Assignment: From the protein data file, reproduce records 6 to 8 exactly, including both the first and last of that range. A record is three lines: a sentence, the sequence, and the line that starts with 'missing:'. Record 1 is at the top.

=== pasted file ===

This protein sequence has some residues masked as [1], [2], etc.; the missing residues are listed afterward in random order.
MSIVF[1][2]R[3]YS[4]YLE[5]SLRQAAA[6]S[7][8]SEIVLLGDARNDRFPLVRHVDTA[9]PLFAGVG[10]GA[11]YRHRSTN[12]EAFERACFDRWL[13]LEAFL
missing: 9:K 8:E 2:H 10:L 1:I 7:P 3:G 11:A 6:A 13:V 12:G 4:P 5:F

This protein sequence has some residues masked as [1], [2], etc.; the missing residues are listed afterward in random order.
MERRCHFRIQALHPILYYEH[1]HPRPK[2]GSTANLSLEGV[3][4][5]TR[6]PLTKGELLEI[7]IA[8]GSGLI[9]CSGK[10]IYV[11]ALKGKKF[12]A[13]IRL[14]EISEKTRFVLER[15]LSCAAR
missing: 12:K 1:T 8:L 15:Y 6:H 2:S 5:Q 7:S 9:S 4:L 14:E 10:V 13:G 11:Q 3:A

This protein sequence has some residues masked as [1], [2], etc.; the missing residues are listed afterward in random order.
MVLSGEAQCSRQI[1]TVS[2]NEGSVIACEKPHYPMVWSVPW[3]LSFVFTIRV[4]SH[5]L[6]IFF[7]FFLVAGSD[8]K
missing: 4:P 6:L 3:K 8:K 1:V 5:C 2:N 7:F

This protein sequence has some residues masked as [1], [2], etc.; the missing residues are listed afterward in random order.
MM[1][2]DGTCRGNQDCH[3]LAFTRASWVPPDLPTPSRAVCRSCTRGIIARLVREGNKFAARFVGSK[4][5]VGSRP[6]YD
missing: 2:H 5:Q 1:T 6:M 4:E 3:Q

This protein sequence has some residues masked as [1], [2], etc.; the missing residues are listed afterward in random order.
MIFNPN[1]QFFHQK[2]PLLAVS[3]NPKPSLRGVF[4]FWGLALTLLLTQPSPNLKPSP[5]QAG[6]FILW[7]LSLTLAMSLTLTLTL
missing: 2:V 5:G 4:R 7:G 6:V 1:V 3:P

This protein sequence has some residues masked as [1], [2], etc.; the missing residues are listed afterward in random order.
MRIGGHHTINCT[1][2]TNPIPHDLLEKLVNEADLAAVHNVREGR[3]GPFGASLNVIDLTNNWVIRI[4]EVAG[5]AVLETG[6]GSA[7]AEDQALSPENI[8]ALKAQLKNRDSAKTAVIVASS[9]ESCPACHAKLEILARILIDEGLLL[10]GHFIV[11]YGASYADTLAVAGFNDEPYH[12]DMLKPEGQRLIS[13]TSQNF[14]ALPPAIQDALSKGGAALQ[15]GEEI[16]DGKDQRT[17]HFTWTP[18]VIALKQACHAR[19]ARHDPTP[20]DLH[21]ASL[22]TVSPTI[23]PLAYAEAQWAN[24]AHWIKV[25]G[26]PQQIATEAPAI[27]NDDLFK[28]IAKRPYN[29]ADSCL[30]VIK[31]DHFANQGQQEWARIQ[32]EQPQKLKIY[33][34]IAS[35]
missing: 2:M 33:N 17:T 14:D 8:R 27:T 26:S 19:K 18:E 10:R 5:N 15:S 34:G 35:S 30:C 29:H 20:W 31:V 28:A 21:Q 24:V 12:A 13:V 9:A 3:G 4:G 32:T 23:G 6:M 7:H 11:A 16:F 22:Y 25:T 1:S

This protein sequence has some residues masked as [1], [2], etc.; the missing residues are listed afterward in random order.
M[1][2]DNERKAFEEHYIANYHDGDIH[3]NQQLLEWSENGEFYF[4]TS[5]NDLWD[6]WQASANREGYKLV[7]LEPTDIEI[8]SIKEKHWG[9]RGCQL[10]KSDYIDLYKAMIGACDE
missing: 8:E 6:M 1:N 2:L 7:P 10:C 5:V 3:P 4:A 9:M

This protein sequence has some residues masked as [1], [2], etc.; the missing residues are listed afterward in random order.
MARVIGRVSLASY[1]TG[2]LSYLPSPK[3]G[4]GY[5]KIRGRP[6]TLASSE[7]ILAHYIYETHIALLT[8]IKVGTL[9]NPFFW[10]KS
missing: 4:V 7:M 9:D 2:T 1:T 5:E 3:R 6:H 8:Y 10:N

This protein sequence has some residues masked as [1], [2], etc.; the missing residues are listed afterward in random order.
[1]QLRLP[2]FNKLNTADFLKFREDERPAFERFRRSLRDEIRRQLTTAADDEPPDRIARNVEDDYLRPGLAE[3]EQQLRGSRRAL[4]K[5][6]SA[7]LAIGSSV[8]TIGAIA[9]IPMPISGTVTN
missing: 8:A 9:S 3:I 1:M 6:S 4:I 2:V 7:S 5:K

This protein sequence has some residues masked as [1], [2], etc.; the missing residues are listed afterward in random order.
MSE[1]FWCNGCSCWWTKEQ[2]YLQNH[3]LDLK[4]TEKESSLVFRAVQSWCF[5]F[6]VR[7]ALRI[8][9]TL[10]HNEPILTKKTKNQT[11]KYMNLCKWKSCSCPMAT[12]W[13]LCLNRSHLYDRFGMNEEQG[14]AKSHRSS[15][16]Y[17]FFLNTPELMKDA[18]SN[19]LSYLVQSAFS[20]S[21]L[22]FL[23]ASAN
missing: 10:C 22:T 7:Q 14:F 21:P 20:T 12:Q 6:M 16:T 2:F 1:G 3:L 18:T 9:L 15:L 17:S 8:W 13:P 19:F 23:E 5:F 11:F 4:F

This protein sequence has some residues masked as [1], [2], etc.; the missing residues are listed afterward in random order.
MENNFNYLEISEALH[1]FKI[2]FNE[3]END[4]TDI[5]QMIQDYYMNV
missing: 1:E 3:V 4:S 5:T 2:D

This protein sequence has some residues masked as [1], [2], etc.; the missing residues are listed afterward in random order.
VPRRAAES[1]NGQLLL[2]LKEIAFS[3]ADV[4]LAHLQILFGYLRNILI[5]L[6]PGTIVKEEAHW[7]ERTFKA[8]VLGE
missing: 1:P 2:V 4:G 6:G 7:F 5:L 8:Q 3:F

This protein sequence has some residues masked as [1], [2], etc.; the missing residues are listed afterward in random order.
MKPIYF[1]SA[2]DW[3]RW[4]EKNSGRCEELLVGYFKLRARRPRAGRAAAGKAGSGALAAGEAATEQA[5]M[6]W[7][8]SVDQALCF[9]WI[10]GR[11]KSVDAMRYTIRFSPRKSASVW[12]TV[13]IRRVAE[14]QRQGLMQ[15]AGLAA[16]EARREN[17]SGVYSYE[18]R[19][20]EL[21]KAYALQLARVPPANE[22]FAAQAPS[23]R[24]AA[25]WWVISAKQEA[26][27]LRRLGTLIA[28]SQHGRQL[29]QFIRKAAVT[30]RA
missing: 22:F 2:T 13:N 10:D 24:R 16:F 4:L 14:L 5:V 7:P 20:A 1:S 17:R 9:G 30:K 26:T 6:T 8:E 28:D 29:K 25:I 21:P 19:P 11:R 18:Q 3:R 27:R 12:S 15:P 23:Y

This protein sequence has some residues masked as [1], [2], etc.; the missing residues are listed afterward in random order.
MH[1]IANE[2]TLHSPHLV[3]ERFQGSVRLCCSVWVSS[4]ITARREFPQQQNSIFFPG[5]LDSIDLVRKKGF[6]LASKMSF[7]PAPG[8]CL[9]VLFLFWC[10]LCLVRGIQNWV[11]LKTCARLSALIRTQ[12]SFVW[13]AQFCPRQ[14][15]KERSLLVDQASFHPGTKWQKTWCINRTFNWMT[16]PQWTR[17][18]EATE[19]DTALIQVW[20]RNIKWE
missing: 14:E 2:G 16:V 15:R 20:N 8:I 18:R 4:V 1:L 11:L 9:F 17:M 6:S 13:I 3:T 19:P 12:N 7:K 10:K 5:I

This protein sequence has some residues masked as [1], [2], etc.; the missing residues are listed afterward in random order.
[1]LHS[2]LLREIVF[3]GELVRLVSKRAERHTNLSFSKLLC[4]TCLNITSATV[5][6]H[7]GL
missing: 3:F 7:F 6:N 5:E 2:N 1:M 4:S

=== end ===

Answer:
This protein sequence has some residues masked as [1], [2], etc.; the missing residues are listed afterward in random order.
MRIGGHHTINCT[1][2]TNPIPHDLLEKLVNEADLAAVHNVREGR[3]GPFGASLNVIDLTNNWVIRI[4]EVAG[5]AVLETG[6]GSA[7]AEDQALSPENI[8]ALKAQLKNRDSAKTAVIVASS[9]ESCPACHAKLEILARILIDEGLLL[10]GHFIV[11]YGASYADTLAVAGFNDEPYH[12]DMLKPEGQRLIS[13]TSQNF[14]ALPPAIQDALSKGGAALQ[15]GEEI[16]DGKDQRT[17]HFTWTP[18]VIALKQACHAR[19]ARHDPTP[20]DLH[21]ASL[22]TVSPTI[23]PLAYAEAQWAN[24]AHWIKV[25]G[26]PQQIATEAPAI[27]NDDLFK[28]IAKRPYN[29]ADSCL[30]VIK[31]DHFANQGQQEWARIQ[32]EQPQKLKIY[33][34]IAS[35]
missing: 2:M 33:N 17:T 14:D 8:R 27:T 26:S 19:K 18:E 10:R 5:N 15:S 34:G 35:S 30:C 29:H 20:W 31:V 28:A 21:Q 24:V 12:A 13:V 9:A 3:G 4:G 32:T 23:G 6:M 7:H 11:A 16:F 22:Y 25:T 1:S

This protein sequence has some residues masked as [1], [2], etc.; the missing residues are listed afterward in random order.
M[1][2]DNERKAFEEHYIANYHDGDIH[3]NQQLLEWSENGEFYF[4]TS[5]NDLWD[6]WQASANREGYKLV[7]LEPTDIEI[8]SIKEKHWG[9]RGCQL[10]KSDYIDLYKAMIGACDE
missing: 8:E 6:M 1:N 2:L 7:P 10:C 5:V 3:P 4:A 9:M

This protein sequence has some residues masked as [1], [2], etc.; the missing residues are listed afterward in random order.
MARVIGRVSLASY[1]TG[2]LSYLPSPK[3]G[4]GY[5]KIRGRP[6]TLASSE[7]ILAHYIYETHIALLT[8]IKVGTL[9]NPFFW[10]KS
missing: 4:V 7:M 9:D 2:T 1:T 5:E 3:R 6:H 8:Y 10:N